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The Power of the Book
by Rabbi Zvi Homnick
Whenever we begin to approach the special day of 5 Teves, I always find myself going back to that time and beating myself up with regret.  “Why?” you ask.  Well, first a little background:  Chabad Books
At that time, I was learning in Lakewood Yeshiva.  I shared a number of mutual friends with a certain fellow student, who identified as a Chassid of Pupa, and who had one of the choicest rooms in the dormitory.  It was an oversized room, but due to its elongated shape held only three beds instead of the usual four.  When one of those beds became available, he invited me to move in rather than have the administration assign him a roommate. 
This room was the “hangout” of the “Chassidic underground” in Lakewood, during off hours from the regular learning schedule.  Although some members of this fascinating and diverse group treated me with suspicion (“He's just a Misnaged who is curious”), I soon found myself in the middle of a whole new social circle.  Since my roommate also had a massive collection of Chassidic works, including many biographies of Chassidic greats and historical books covering many different branches of the movement, I began to devour them.
My curiosity was originally fueled primarily because of a family tradition that we are descended of Reb Gershon Kitover, the brother-in-law and later disciple of the Baal Shem Tov.  It only seemed right that if I considered myself an opponent of the teachings of this movement that should have been part of my birthright, I should at least know what I was opposing.  Little did I know the tremendous impact that my reading would have on me.  Slowly, over time, I began to become convinced that there was a lot more to Chassidus than is perceived by those who view it from the outside, or even dabble in it casually in the name of being broadminded.  By the month of Teves 5747, my identity as a Misnaged was pretty much limited to one school of Chassidus: Chabad – Lubavitch (as well as some individual aspects of certain other denominations).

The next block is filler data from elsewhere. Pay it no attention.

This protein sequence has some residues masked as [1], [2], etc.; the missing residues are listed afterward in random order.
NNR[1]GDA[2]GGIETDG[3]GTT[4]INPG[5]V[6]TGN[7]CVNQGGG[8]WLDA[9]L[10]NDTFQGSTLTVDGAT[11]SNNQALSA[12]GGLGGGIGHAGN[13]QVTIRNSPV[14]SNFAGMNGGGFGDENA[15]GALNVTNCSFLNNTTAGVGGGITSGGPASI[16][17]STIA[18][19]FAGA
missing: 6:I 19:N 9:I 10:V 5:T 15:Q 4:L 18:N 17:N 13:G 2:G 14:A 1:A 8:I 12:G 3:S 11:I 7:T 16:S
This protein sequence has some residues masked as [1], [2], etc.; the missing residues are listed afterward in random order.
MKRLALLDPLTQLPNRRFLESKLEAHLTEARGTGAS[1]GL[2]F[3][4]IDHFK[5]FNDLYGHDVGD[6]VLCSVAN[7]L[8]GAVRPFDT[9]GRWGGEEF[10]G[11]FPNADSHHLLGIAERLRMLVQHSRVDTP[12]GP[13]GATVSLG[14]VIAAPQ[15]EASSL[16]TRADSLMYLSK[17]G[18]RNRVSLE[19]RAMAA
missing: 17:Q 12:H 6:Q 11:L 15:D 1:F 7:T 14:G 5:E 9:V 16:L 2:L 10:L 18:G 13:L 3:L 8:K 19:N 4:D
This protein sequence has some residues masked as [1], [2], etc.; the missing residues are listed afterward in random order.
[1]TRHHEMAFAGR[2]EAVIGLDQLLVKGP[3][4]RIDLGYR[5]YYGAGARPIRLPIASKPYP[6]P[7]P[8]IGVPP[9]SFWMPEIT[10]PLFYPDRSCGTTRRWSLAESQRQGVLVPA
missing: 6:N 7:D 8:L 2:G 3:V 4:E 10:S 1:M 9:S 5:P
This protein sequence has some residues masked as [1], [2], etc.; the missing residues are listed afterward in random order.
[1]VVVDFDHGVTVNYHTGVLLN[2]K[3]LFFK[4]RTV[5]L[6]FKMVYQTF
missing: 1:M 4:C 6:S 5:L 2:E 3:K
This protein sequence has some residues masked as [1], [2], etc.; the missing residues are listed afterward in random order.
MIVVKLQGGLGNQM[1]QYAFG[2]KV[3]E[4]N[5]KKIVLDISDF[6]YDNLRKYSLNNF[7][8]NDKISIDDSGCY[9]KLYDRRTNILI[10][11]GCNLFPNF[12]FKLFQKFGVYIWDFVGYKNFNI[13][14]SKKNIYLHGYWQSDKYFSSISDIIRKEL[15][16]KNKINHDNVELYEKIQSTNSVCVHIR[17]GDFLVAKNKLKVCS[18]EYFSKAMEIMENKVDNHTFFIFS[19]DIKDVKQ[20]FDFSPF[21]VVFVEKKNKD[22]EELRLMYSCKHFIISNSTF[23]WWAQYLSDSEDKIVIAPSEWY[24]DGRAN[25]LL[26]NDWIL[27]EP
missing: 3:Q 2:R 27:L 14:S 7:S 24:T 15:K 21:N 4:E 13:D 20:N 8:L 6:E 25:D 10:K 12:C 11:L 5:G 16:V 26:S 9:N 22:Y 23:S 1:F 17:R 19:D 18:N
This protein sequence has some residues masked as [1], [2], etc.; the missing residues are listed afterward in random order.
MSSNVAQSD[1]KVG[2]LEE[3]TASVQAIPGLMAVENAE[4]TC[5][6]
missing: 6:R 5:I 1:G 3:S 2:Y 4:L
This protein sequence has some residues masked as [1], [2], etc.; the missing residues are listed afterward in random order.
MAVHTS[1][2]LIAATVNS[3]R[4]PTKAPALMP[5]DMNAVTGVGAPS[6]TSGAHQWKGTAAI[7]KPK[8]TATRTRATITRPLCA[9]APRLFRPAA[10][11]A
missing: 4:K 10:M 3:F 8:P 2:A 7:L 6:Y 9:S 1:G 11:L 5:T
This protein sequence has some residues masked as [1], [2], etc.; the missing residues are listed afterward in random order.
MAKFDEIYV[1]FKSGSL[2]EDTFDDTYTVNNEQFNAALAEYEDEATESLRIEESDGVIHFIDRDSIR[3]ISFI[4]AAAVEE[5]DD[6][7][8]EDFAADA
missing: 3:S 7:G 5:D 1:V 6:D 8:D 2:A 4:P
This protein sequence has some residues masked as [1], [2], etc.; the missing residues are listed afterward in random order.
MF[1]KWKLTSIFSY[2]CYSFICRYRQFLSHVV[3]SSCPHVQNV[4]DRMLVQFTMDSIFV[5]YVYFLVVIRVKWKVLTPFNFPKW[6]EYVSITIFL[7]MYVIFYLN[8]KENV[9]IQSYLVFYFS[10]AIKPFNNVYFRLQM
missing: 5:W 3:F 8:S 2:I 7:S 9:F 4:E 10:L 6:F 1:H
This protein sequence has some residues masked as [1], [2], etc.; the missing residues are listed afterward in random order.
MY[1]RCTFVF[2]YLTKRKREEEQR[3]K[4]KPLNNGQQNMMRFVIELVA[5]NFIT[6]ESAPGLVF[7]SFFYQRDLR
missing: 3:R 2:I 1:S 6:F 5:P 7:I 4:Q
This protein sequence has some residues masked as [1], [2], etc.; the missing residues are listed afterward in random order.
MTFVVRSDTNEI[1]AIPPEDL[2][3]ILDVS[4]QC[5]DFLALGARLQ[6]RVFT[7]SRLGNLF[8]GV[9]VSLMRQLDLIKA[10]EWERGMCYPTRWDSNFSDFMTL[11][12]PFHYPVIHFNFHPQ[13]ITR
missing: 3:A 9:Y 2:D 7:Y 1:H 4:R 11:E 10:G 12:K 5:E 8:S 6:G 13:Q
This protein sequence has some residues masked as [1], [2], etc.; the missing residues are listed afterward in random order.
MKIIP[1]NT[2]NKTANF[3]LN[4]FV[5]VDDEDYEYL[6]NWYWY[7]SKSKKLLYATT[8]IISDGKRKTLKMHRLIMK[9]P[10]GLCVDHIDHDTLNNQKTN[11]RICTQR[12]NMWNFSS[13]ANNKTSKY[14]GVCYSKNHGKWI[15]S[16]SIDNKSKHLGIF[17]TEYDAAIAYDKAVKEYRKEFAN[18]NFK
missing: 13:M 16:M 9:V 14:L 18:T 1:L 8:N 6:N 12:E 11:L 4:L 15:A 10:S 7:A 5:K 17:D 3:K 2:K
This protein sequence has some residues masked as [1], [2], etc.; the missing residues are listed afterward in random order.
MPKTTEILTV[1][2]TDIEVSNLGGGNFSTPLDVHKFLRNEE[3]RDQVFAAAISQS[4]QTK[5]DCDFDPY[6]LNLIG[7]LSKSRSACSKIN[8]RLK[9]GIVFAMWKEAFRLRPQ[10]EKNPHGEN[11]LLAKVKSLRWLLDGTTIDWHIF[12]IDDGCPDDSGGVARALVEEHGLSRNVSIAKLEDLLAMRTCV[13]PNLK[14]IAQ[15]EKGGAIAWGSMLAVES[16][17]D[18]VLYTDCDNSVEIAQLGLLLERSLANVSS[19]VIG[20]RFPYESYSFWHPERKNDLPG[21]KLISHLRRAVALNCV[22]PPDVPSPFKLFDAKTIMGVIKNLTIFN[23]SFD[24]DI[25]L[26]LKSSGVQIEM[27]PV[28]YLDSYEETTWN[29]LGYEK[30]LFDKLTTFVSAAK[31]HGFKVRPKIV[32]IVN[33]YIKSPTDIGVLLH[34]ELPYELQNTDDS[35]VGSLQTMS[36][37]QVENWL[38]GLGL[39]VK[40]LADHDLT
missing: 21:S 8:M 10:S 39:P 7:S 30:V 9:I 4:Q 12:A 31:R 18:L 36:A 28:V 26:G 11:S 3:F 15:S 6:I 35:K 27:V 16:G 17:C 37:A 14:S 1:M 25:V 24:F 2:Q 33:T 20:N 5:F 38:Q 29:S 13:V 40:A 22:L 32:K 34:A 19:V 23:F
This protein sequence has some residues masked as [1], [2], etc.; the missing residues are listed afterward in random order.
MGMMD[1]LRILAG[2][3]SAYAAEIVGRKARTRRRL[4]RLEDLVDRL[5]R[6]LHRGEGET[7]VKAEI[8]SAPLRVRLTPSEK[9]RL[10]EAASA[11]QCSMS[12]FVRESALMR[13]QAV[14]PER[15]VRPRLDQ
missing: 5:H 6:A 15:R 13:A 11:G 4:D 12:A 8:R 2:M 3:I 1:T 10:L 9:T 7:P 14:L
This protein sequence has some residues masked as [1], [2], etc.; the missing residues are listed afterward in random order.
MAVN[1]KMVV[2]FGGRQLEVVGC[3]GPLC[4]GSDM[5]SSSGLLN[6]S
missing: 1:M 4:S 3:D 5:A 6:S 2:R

One of the Chassidic fellows that I became friendly with was very involved in Chabad, and on occasion, would gently try to soften my opposition.  During the original celebration throughout the week following Hei Teves, word got out that the Rebbe had announced that “all the doors were open” for all requests, and that any note with a request would be taken to the resting place of the Rebbe Rayatz. 
Bags and bags of letters and notes poured into 770 Eastern Parkway, even from places like Williamsburg which was considered a stronghold of opposition.  This friend of mine became the “letter carrier” for many of those in Lakewood who wanted to take advantage of this unique opportunity, as he traveled there almost daily during that week.  When he approached me to apprise me of this once-in-a-lifetime chance, I told him unequivocally that I was not interested.  Since I opposed the man, I wasn't going to ask for his blessings. 
Oy vey, what an idiot (feel free to add any and all pejorative adjectives)!!!
So you see, along with “Hei Teves” being a time for joyous celebration of the victory of the sefarim/books, as well as the victory of the Rebbe and the Chassidim, for me it is a personal day of repentance.
Ironically, my entire internal process began, as mentioned, with books and sefarim, and continued almost exclusively through my own delving into sefarim with very limited input from the various people over the years who tried to be “mekarev” me (not that I am any less grateful to them).  So, although as a Misnaged, I might have scoffed at the “campaign” to fill one's home with sefarim, or celebrating the “victory” and “redemption” of sefarim, I can personally give witness to the importance of being surrounded by sefarim and the power they have to transform lives.
The Alter Rebbe, in his introduction to Tanya addresses himself to “those who pursue righteousness and seek out G-d,” and points out the possible deficiencies in trying to find one's way in the service of Hashem from holy books.  He begins with the general problem that the reader brings the limitations of his mind and intellect to the learning process, and as such, if he himself is confused and in darkness he will have great difficulty in discerning the great light that is hidden away within such holy works.